Dens The honey badger is well adapted for digging, and excavates burrows of 1 - 3 metres in length, to depths of 0.25 to 1.5 metres; a single tunnel ends in a chamber, which is usually bare. Nursery chambers are lined with grass. Natural shelters, such as rock crevices and holes under tree roots or old termite mounds are used, also used are the dens of other animals such as aardvarks. The honey badger travels over a wide range, rarely occupying the same hole for more than one night (occasionally, a hole has been used for up to 3 consecutive nights). They reuse old badger holes and holes dug by other animals and modified by the badgers for their use. The holes of Cape foxes, bat-eared foxes, yellow mongooses and springhares are also taken over and adapted for use by the honey badger.
Honey Badgers range as far north as Afghanistan and Nepal and as far south as South Africa. The honey badger is opportunistic and adapts itself to all sorts of habitats, including grasslands, deserts and mountains. Although it prefers drier areas, the creature also makes its home in forests and is adept at swimming and climbing trees.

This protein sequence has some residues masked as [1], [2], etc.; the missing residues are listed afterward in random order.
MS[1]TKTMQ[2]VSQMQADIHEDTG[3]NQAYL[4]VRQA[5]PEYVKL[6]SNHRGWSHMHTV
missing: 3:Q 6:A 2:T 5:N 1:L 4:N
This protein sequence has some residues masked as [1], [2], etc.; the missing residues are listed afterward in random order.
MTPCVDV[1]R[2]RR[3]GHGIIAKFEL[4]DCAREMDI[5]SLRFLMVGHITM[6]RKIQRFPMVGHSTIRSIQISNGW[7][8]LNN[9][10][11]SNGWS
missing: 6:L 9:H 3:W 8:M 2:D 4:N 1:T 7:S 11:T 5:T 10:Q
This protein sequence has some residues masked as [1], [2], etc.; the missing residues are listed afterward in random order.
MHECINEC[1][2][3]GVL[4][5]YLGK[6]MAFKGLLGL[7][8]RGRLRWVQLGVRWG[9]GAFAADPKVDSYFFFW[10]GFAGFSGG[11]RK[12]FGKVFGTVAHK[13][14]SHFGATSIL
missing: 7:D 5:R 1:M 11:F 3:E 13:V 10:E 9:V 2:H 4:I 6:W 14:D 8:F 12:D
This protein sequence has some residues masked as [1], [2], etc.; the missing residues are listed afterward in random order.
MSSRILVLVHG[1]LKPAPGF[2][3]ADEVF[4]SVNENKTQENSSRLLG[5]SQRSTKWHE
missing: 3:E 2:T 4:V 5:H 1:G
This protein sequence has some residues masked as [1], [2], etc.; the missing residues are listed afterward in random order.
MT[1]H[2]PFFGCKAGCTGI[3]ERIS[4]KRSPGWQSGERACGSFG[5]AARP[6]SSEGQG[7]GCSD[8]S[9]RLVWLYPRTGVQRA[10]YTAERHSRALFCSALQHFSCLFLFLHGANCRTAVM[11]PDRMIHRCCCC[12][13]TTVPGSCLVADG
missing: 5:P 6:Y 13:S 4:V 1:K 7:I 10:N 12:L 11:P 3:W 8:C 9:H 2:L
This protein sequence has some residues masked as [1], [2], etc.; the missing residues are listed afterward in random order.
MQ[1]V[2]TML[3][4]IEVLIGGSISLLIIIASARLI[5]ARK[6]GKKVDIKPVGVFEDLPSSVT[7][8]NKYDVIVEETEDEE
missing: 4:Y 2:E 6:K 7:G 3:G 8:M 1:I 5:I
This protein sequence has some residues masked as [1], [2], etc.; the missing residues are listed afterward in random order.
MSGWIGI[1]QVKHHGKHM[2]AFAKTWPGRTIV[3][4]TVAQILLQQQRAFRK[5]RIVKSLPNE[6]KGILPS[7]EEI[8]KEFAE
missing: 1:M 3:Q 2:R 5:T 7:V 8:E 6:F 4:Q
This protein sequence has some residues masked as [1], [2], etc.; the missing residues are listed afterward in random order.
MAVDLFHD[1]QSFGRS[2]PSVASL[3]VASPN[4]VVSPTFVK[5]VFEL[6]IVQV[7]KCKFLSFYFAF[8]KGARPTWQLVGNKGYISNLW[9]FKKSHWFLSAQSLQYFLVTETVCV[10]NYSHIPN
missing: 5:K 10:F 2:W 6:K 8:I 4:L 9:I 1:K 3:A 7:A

Honey badgers live in burrows in the ground and in grassy areas
A honey badger lives in a burrow with it's family. some burrows will be found at some jungles or grasslands.
in the kalahari desert
no in the ocean
Honey Badgers can be found in the dry grasslands and moist deciduous forests of Africa and western and southern Asia.
Yes, badgers do like honey. If you find a set you should smother the grass outside with honey and sit quietly at night. The badgers will then come out but if you make a noise they will retreat.
Honey badgers are not native to the US. They are native to Africa, the Middle East, and India.
There are Eurasian badgers, hog badgers, American badgers, ferret badgers, honey badgers, and stink badgers. I'm guessing that your question was, "What kinds of badgers are there?"
honey of coarse